HART, Health Awareness and Recovery Together, a Hilliard Community Alliance for Mental Health Initiatives invites you to join us to learn about the opiate/heroin/substance abuse crisis in the Hilliard area. Learn how this is affecting our community, as we embrace awareness and unite to prevent one more death.
This is a problem all across the United States and we want to be at the forefront of supporting our students, parents and community. Hear testimonies from local families, your neighbors and professionals on the front line.
This Town Hall style meeting will take place at Hilliard Bradley High School, Tuesday, October 4, 2016, 7 to 9 p.m. Please make time to join us as we work together to find a solution.
Hilliard City Schools requests statements of qualification from qualified engineering firms to provide testing and inspection services for a new middle school project. Contact Cliff Hetzel, Director of Business ( firstname.lastname@example.org ) to receive the RFQ for the requested services. Responses must be submitted electronically to Mr. Hetzel by 4 pm on October 14, 2016.
Hilliard City Schools, through its duly authorized officials, reserves the right to reject any, part of any, or all proposals, and to waive informality in any proposals submitted.
At the beginning of the 2015-2016 school year, Jack DeLeo approached Mr. Scally about the dire need for a new bike rack. Due to Jack’s persistence, Mr. Scally and Mr. Cookson took a trip outside to evaluate the condition of the bike rack. It was easy to see that Jack’s request was absolutely merited and Mr. Scally began the process of trying to find a replacement. While trying to locate a replacement, Mr. Scally thought to ask Mr. Reese, Davidson Engineering teacher, if it would be at all possible to have Davidson engineering students design a new bike rack and to have Tolles welding students fabricate the design. Without hesitation, Mr. Reese said he would gladly start the process of having students get into groups and come up with designs. Mr. Scally then made contact with Tolles to see if this could be a possible partnership. Bill Pencil, lead welding instructor at Tolles, said they would love to partner in this endeavor.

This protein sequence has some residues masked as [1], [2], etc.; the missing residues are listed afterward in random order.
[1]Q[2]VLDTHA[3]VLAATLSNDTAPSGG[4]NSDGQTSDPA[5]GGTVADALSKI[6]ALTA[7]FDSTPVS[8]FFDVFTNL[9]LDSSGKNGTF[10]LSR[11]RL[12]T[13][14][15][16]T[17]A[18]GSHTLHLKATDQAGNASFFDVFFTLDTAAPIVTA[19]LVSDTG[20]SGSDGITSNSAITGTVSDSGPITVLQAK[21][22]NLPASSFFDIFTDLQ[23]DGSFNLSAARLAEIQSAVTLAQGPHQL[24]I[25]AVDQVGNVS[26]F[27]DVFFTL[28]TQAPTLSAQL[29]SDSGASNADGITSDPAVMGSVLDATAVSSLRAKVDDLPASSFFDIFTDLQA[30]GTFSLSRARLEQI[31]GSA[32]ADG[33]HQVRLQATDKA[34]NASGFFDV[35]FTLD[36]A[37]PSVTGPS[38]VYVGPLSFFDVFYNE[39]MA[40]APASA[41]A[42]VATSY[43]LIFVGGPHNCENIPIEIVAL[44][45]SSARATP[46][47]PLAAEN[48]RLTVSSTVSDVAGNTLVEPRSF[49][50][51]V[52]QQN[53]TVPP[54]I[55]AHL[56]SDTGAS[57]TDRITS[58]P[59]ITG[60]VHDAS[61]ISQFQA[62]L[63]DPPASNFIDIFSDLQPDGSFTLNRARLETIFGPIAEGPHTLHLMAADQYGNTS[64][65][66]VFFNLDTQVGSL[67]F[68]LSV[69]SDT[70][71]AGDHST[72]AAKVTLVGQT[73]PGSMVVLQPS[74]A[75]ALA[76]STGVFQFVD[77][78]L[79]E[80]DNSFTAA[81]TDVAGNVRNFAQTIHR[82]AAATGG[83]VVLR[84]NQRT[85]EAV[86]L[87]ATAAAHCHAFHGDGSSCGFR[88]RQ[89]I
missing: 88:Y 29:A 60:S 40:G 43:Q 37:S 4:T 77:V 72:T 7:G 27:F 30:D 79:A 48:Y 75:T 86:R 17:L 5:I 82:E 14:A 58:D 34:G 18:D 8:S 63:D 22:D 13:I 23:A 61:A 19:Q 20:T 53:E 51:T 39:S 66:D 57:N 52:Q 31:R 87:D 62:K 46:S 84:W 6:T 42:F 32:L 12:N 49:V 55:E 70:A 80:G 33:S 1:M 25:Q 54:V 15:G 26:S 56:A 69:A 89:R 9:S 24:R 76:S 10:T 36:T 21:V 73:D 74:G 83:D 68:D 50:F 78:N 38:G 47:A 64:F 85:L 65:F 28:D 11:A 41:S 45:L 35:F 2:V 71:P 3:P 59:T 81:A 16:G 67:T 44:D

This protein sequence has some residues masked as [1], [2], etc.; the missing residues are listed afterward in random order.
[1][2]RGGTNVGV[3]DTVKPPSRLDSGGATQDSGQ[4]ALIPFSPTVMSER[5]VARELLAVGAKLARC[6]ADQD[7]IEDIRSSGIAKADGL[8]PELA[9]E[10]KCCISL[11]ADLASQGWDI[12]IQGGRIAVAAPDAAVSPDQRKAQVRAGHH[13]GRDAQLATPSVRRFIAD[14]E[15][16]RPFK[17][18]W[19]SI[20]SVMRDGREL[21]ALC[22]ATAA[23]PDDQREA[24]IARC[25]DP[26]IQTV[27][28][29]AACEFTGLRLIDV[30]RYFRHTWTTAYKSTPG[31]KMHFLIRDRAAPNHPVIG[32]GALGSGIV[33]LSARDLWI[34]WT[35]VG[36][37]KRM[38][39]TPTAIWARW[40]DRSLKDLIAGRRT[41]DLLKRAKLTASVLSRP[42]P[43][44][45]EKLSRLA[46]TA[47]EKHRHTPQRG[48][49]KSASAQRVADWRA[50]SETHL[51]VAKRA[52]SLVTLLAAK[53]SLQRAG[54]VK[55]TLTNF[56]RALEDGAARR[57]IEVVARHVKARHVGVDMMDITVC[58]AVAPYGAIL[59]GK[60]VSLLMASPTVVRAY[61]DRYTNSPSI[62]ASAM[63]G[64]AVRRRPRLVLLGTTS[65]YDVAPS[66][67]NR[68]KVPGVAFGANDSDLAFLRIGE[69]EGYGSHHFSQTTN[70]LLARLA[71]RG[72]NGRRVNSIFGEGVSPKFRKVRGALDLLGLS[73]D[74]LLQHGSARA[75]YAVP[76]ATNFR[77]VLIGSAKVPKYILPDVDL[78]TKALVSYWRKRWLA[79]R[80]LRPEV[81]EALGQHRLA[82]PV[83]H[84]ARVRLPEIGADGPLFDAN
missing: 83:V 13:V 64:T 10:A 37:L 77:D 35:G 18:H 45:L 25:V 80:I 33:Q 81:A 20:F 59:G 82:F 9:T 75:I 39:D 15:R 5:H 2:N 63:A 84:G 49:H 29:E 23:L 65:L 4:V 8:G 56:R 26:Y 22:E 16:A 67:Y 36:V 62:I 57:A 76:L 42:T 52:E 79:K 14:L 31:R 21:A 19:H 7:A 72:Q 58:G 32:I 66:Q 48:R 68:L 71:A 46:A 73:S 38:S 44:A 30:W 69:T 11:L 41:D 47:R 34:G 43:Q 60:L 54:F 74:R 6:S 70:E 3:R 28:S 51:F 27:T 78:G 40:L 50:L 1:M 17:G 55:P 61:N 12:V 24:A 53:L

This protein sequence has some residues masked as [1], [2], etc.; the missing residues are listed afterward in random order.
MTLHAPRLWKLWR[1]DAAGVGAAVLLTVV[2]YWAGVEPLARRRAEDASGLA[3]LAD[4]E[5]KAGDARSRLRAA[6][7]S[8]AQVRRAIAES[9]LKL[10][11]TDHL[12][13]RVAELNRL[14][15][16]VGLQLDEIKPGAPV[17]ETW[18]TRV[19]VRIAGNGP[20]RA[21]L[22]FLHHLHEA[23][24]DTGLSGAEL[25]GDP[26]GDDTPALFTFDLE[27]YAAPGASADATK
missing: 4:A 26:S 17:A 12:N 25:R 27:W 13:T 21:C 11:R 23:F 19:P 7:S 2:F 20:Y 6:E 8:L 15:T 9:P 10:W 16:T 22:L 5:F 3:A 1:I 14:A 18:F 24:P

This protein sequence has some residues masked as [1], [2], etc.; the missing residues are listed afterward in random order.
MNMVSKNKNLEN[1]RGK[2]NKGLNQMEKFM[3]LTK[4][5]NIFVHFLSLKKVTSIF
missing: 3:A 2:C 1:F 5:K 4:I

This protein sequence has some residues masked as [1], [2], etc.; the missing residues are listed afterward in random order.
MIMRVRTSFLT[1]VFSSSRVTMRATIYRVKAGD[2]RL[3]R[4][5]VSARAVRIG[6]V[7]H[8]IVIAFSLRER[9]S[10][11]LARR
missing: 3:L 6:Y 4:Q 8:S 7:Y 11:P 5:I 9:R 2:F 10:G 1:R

Crossing Elementary students had the chance to learn about chemistry from COSI on wheels. The program is designed to enhance students’ knowledge of the chemistry in their daily lives. The students, at each grade level, were able to experiment with solutions to determine if they are acids or bases, identify unknown substances by examining their properties and produce light, heat, and sound with a chemical reaction.
This hands on learning gave students the chance to explore the science behind secret messages as they created their own from phenolphthalein solution an invisible ink. They also worked with solids and liquids while witnessing the explosive creation of a gas sending corks flying from the top of a test tube! Bringing Science to life gives students a unique perspective, evening opening doors for our future scientists!
Doing business better isn’t limited to operations, improved programming, and saving money. Doing business better means learning from the past, being transparent and honest, and engaging our community in different ways.
Issue 58 provides our community with a choice – a choice to protect and preserve the quality of programs and opportunities for the Hilliard City School District.
Issue 58 also brings with it a different sense of urgency – this is our time to make a decision as a community. This isn’t a “fail now, pass later levy.” The need is real . . . this is our time! Read More
Sixth grade students at Tharp take a trip to the Battelle Darby Creek Metro Park each year. There are dimensions to this trip that in many ways represent the best of education. It is truly our community connected. We partner with the Ohio Department of Natural Resources to offer meaningful data from the authentic scientific inquiry experience our students get. It gives our students a good contextual performance assessment of the effectiveness of our Science lessons during the first few weeks. It involves parent volunteers and is tightly woven into our curriculum. When we can increase the frequency of these real world instructional experiences for children during their secondary schooling, we accelerate the process of getting students Ready for Tomorrow.